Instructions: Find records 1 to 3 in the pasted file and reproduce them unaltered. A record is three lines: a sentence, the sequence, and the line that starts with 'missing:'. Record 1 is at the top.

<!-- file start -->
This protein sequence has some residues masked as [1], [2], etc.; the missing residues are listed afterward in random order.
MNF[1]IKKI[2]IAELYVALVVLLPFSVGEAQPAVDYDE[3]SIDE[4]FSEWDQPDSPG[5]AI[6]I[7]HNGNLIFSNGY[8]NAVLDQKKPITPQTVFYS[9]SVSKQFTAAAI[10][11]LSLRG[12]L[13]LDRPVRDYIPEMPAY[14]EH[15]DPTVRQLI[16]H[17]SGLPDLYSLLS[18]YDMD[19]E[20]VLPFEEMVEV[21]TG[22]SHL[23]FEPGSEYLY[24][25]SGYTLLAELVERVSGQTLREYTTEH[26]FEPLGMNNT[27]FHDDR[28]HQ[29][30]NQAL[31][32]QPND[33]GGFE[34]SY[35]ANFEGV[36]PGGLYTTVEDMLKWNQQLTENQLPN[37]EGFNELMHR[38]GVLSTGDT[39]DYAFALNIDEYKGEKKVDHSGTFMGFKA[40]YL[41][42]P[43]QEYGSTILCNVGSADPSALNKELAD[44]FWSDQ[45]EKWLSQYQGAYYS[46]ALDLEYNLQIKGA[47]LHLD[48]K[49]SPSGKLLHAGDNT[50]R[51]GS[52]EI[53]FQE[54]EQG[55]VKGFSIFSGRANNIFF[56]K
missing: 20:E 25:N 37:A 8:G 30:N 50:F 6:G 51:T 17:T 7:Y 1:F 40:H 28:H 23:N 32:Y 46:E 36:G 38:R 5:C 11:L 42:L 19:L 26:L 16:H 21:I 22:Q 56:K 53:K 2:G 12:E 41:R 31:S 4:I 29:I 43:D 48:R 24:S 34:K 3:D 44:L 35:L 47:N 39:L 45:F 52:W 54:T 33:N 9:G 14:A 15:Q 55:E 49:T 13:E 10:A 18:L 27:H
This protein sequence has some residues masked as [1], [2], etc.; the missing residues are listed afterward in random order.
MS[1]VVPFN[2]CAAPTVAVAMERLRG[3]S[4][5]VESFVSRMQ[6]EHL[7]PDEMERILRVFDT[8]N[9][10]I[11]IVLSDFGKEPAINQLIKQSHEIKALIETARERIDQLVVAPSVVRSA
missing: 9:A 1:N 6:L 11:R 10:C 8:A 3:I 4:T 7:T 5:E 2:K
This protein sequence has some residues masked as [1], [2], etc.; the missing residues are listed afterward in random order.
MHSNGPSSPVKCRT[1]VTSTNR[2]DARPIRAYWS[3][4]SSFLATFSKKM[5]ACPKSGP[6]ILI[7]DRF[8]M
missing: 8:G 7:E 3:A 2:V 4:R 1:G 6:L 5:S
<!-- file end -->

This protein sequence has some residues masked as [1], [2], etc.; the missing residues are listed afterward in random order.
MNF[1]IKKI[2]IAELYVALVVLLPFSVGEAQPAVDYDE[3]SIDE[4]FSEWDQPDSPG[5]AI[6]I[7]HNGNLIFSNGY[8]NAVLDQKKPITPQTVFYS[9]SVSKQFTAAAI[10][11]LSLRG[12]L[13]LDRPVRDYIPEMPAY[14]EH[15]DPTVRQLI[16]H[17]SGLPDLYSLLS[18]YDMD[19]E[20]VLPFEEMVEV[21]TG[22]SHL[23]FEPGSEYLY[24][25]SGYTLLAELVERVSGQTLREYTTEH[26]FEPLGMNNT[27]FHDDR[28]HQ[29][30]NQAL[31][32]QPND[33]GGFE[34]SY[35]ANFEGV[36]PGGLYTTVEDMLKWNQQLTENQLPN[37]EGFNELMHR[38]GVLSTGDT[39]DYAFALNIDEYKGEKKVDHSGTFMGFKA[40]YL[41][42]P[43]QEYGSTILCNVGSADPSALNKELAD[44]FWSDQ[45]EKWLSQYQGAYYS[46]ALDLEYNLQIKGA[47]LHLD[48]K[49]SPSGKLLHAGDNT[50]R[51]GS[52]EI[53]FQE[54]EQG[55]VKGFSIFSGRANNIFF[56]K
missing: 20:E 25:N 37:A 8:G 30:N 50:F 6:G 51:T 17:T 7:Y 1:F 40:H 28:H 23:N 32:Y 46:E 36:G 38:R 5:C 11:L 42:L 19:L 26:L 16:H 21:I 22:Q 56:K 53:K 2:G 12:E 41:R 31:S 4:I 29:I 43:D 48:R 24:S 34:K 3:D 44:L 35:L 47:N 39:L 45:F 52:W 54:T 33:N 9:G 14:A 15:Q 55:E 49:T 13:E 10:A 18:L 27:H
This protein sequence has some residues masked as [1], [2], etc.; the missing residues are listed afterward in random order.
MS[1]VVPFN[2]CAAPTVAVAMERLRG[3]S[4][5]VESFVSRMQ[6]EHL[7]PDEMERILRVFDT[8]N[9][10]I[11]IVLSDFGKEPAINQLIKQSHEIKALIETARERIDQLVVAPSVVRSA
missing: 9:A 1:N 6:L 11:R 10:C 8:A 3:I 4:T 7:T 5:E 2:K
This protein sequence has some residues masked as [1], [2], etc.; the missing residues are listed afterward in random order.
MHSNGPSSPVKCRT[1]VTSTNR[2]DARPIRAYWS[3][4]SSFLATFSKKM[5]ACPKSGP[6]ILI[7]DRF[8]M
missing: 8:G 7:E 3:A 2:V 4:R 1:G 6:L 5:S